You cannot tour Florence, Italy without hearing the names of the great celebrities of the past. In one church alone La Chiesa della Santa Croce (Holy Cross Church) three famous people are buried there: Michaelangelo, Galileo, and Niccolo’ Macchiavelli.
Macchiavelli was one of the most influential political theorists of all time. His ideas (in his book “The Prince”) were decidedly anti-Christian. He believed that public and private morality were two separate things. A good ruler is concerned with the stability of his reign first, then with the stability and prosperity of his subjects second. It is better for a prince to be feared, than loved. Therefore, a good prince must be willing to do whatever it takes to secure his rule and pacify his people. Brute force, deceit, and terror are all on the table of options for a “wise” and “virtuous” ruler.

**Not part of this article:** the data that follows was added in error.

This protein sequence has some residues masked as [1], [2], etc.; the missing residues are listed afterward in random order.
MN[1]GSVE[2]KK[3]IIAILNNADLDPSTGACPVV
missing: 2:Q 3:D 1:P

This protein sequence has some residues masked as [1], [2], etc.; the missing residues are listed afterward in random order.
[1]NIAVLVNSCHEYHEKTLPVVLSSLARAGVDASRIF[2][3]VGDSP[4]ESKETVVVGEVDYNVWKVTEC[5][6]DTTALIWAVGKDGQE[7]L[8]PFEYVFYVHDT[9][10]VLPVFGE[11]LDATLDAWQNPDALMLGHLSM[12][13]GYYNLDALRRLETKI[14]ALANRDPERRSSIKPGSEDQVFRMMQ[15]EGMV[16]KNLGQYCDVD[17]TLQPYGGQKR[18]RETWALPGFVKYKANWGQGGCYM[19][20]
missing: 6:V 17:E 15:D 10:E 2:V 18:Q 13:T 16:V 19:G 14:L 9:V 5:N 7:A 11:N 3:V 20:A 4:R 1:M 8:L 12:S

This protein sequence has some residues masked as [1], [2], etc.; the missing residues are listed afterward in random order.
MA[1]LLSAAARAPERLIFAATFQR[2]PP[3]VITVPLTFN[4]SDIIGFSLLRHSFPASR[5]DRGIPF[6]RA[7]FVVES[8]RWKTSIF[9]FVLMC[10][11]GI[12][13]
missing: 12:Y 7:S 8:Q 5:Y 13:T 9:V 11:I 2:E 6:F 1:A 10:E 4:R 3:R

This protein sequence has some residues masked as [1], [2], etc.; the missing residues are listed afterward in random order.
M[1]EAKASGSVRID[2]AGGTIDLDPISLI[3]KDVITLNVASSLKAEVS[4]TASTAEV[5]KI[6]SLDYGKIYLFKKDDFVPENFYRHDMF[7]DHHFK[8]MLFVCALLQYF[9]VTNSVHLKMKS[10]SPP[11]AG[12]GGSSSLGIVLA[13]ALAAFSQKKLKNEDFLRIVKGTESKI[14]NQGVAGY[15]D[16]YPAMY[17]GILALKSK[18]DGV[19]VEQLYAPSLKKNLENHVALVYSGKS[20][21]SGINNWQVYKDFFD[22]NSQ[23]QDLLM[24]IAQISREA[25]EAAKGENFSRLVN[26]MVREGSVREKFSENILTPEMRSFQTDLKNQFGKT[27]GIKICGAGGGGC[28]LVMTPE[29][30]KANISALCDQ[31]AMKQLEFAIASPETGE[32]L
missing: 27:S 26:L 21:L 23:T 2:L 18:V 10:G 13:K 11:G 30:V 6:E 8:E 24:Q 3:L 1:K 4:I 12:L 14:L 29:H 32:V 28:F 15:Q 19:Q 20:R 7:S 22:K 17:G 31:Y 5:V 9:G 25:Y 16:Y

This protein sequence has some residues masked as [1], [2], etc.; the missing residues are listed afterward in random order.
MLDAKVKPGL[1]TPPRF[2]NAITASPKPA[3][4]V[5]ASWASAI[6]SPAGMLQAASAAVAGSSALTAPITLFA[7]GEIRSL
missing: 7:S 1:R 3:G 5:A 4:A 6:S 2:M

Macchiavelli used biblical characters to illustrate his views. He saw Moses as a success, while he thought Jesus as a failure. Moses was a military leader who wiped out his enemies and led his people to the edge of a new world. His Law code with its numerous capital and corporal punishments would keep people in line.
He saw Jesus as too lenient and pacifistic. Jesus did not establish an earthly dynasty, and He actually allowed His enemies to kill Him. (Apparently Macchiavelli was not a great student or admirer of the Bible.) In his day, Macchiavelli believed that Savonarola was too much like Christ, too merciful, too peaceful, and that is why he failed.
Savonarola’s revival fizzled, but Macchiavelli’s writing flourished in the politics of his day–and even today. What he wrote was really nothing new, he just said it “better”.
What if Renaissance Italy had experienced a true biblical revival and reformation?